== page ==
BBC NEWS Americas Africa Europe Middle East South Asia Asia Pacific
BBCi NEWS   SPORT   WEATHER   WORLD SERVICE   A-Z INDEX     

BBC News World Edition
 You are in: Business  
News Front Page
Africa
Americas
Asia-Pacific
Europe
Middle East
South Asia
UK
Business
E-Commerce
Economy
Market Data
Entertainment
Science/Nature
Technology
Health
-------------
Talking Point
-------------
Country Profiles
In Depth
-------------
Programmes
-------------
BBC Sport
BBC Weather
SERVICES
-------------
EDITIONS
Tuesday, 19 November, 2002, 13:07 GMT
Trinity Mirror shuts pension scheme
A moneybox and money
Final salary schemes are seen as the best pension
Trinity Mirror has said it is closing its final salary pension scheme to new members.

With more than 250 titles, including the Daily Mirror and Sunday Mirror, Trinity Mirror is the biggest newspaper publisher in the UK.


Editorial policy and the company is completely different - we are a PLC and have to do what is right

Nick Fullagar, Trinity Mirror
The group blamed increasing life expectancy and the volatile stock market for the move.

The newspaper group's three existing schemes will be closed to new entrants from 1 January of next year.

Like many employers, Trinity Mirror will be replacing the final salary - or defined benefit - scheme with a defined contribution scheme.

In so doing, the risk associated with the pension fund's performance will be transferred from the company to the scheme's individual contributors.

Guarantee

Final salary schemes have traditionally been seen as the best type of pension a worker can get.

They guarantee to pay a retirement income based on a percentage of the contributor's salary, every year for the rest of their life.

The amount achieved depends on length of service and salary at the time of giving up work - the final salary.

Robert Maxwell
Robert Maxwell raided the Mirror pension scheme

Under defined contribution schemes, the retirement income a worker can expect to receive is much more uncertain.

This is because the final sum depends directly on the performance of the assets, such as stocks and bonds, in which the pension contributions are invested.

The risk that pensions will perform poorly and provide less than expected lies with the individual contributors rather than the employer administering the scheme.

Tycoon's raid

The Mirror Group - bought by Trinity in 1999 - was a name synonymous with pension scandal.

The tycoon publisher Robert Maxwell, who owned Mirror from 1984 until his death in 1991, raided the newspaper's pension fund leaving some members with nothing.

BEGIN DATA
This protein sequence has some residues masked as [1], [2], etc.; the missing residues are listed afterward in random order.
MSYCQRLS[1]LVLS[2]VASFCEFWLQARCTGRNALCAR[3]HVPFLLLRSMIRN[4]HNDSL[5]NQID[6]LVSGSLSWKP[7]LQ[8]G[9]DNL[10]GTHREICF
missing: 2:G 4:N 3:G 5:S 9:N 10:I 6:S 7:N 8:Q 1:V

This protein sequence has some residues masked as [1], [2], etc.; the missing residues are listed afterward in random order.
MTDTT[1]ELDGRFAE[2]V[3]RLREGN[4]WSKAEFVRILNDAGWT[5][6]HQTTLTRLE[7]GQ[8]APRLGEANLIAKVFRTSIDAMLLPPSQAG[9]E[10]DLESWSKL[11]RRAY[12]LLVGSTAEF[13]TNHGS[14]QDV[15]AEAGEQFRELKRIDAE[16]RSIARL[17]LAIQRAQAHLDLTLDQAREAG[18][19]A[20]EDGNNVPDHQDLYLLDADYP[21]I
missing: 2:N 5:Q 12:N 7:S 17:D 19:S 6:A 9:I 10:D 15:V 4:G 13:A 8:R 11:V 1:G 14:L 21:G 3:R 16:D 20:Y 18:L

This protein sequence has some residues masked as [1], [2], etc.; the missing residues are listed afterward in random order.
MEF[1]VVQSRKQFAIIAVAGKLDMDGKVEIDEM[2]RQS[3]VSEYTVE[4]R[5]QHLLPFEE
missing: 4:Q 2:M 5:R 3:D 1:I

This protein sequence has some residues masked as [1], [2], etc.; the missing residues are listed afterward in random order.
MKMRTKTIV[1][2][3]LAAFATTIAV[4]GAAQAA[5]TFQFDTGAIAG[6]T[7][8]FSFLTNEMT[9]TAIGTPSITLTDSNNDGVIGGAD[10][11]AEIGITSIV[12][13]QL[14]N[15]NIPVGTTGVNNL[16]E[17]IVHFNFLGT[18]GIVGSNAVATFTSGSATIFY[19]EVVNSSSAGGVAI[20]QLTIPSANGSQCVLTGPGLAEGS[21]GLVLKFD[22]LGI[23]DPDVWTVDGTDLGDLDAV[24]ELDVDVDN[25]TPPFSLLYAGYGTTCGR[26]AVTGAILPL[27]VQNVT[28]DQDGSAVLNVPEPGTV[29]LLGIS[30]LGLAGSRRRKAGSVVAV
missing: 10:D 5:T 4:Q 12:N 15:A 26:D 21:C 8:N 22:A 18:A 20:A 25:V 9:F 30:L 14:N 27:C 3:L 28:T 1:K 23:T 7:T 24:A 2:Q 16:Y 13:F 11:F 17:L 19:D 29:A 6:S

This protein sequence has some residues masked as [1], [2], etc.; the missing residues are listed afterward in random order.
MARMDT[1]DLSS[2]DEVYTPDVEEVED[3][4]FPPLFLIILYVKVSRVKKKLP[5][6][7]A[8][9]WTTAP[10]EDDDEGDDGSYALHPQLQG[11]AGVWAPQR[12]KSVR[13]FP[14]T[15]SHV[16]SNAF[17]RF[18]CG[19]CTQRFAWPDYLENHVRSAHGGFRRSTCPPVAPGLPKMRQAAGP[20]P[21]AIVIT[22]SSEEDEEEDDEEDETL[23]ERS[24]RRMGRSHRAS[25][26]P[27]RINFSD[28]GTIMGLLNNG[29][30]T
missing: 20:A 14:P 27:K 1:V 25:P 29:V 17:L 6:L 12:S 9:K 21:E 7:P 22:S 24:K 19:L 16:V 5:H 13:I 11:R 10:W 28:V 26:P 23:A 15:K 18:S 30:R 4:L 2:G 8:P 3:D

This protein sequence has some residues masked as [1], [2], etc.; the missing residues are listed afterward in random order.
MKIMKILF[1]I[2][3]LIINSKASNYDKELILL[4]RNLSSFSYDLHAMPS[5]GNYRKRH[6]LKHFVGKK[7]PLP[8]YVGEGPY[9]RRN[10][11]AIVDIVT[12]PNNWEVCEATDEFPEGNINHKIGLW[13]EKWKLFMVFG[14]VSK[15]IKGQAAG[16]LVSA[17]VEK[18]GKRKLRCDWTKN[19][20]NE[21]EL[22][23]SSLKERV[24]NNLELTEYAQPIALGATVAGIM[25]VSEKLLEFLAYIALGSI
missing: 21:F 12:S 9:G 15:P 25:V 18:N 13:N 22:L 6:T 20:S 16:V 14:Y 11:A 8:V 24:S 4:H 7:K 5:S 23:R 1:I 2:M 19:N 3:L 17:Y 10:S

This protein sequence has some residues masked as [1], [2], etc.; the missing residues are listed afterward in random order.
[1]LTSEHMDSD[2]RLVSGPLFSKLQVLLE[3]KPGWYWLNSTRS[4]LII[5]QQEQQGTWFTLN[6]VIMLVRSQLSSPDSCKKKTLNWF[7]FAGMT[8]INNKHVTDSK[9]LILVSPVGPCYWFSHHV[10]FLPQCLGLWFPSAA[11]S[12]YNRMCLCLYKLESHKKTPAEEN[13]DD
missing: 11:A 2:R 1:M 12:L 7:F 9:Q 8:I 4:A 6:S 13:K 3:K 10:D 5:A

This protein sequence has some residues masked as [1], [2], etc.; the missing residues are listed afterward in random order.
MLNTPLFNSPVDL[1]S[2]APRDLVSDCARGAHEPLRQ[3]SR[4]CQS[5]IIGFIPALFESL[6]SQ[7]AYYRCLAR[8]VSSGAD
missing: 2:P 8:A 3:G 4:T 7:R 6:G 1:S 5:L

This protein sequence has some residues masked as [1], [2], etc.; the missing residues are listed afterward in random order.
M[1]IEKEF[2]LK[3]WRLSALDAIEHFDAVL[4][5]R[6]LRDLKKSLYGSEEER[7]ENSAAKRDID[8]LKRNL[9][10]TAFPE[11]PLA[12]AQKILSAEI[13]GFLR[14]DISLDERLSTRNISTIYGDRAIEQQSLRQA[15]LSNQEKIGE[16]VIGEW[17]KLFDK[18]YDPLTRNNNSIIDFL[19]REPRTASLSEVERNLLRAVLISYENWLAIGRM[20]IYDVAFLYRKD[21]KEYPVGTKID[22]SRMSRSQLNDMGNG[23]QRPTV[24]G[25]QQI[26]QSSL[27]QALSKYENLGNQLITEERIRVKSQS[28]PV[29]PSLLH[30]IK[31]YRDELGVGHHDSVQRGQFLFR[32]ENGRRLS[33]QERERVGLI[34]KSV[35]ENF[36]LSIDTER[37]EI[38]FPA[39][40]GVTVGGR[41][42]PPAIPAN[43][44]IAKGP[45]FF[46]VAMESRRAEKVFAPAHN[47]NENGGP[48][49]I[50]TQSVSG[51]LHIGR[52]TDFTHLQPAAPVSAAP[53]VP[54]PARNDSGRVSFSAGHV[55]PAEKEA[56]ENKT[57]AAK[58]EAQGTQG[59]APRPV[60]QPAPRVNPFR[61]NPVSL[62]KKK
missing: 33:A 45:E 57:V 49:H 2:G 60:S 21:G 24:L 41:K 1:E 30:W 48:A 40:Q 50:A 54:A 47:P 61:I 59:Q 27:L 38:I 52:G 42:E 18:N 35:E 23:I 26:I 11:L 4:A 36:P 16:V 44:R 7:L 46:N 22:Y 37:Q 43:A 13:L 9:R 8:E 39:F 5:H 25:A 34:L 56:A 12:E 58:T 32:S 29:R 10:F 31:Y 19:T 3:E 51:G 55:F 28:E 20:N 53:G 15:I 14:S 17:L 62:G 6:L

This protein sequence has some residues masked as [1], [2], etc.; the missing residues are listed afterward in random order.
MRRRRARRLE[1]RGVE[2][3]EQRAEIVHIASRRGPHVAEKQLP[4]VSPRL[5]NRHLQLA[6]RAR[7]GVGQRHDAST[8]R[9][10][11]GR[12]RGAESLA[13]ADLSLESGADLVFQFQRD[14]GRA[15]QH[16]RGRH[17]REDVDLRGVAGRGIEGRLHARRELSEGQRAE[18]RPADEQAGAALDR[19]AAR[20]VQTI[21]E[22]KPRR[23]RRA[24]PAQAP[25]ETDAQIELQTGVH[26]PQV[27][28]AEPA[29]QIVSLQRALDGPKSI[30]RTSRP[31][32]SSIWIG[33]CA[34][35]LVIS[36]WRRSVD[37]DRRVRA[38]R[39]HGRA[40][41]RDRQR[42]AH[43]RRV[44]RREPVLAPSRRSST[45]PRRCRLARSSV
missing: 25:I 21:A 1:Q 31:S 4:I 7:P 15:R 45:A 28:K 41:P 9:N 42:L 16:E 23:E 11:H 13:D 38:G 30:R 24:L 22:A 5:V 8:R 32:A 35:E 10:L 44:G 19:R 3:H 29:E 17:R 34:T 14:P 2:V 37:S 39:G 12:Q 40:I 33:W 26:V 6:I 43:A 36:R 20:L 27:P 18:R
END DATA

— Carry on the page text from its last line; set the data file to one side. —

As a result, the government introduced extensive legislation to protect pension scheme members.


It is shocking that of all employers Trinity Mirror should be robbing employees in this way.

Jeremy Dear National Union of Journalists general secretary

'Legalised theft'

Newspapers within the Trinity Mirror stable in the past have expressed alarm at the trend of companies closing final salary schemes.

Ironically, in July, the Daily Mirror revealed the findings of its reader pension poll, with readers describing firms that closed final salary schemes as behaving no better than Maxwell and indulging in "daylight robbery" and "legalised theft".

The paper said that Chancellor Gordon Brown would do well to consult Mirror readers over the pensions crisis.

When asked if Trinity Mirror's decision to close its scheme was at odds with the newspapers' editorials, spokesman Nick Fullagar told BBC News Online:

"Editorial policy and the company is completely different, we are a PLC and have to do what is right.

"The economic climate has changed and the nature of the promise given by a final salary scheme means that there are long term issues at stake."

In particular, Mr Fullagar identified pension scheme members living longer and stock market falls in recent years as factors behind the decision.

Fight ahead

The National Union of Journalists (NUJ) told BBC News Online it would back all members of the Mirror Group's scheme that voted to strike or take other industrial action against the move.

NUJ general secretary Jeremy Dear said: "It is shocking that of all employers Trinity Mirror should be robbing employees in this way.

"This company is the successor of Mirror Group Newspapers, from whose pension scheme Robert Maxwell stole 420m 11 years ago. But this time it's legal!"

Employer costs

In ending their final salary scheme, Trinity Mirror follows a host of big-name British companies.

A recent Association of Consulting Actuaries (ACA) survey of 330 firms employing 1.8 million people found that the cost to employers of maintaining a pension scheme had increased dramatically over the past year.

As a result, just under half of all final salary schemes operated by the employers surveyed are now closed to new entrants.


Government plans

Help and analysis

Case studies

TALKING POINT
See also:

11 Nov 02 | Business
06 Nov 02 | Business
01 Nov 02 | Business
Internet links:


The BBC is not responsible for the content of external internet sites

Links to more Business stories are at the foot of the page.


E-mail this story to a friend

Links to more Business stories

© BBC ^^ Back to top

News Front Page | Africa | Americas | Asia-Pacific | Europe | Middle East |
South Asia | UK | Business | Entertainment | Science/Nature |
Technology | Health | Talking Point | Country Profiles | In Depth |
Programmes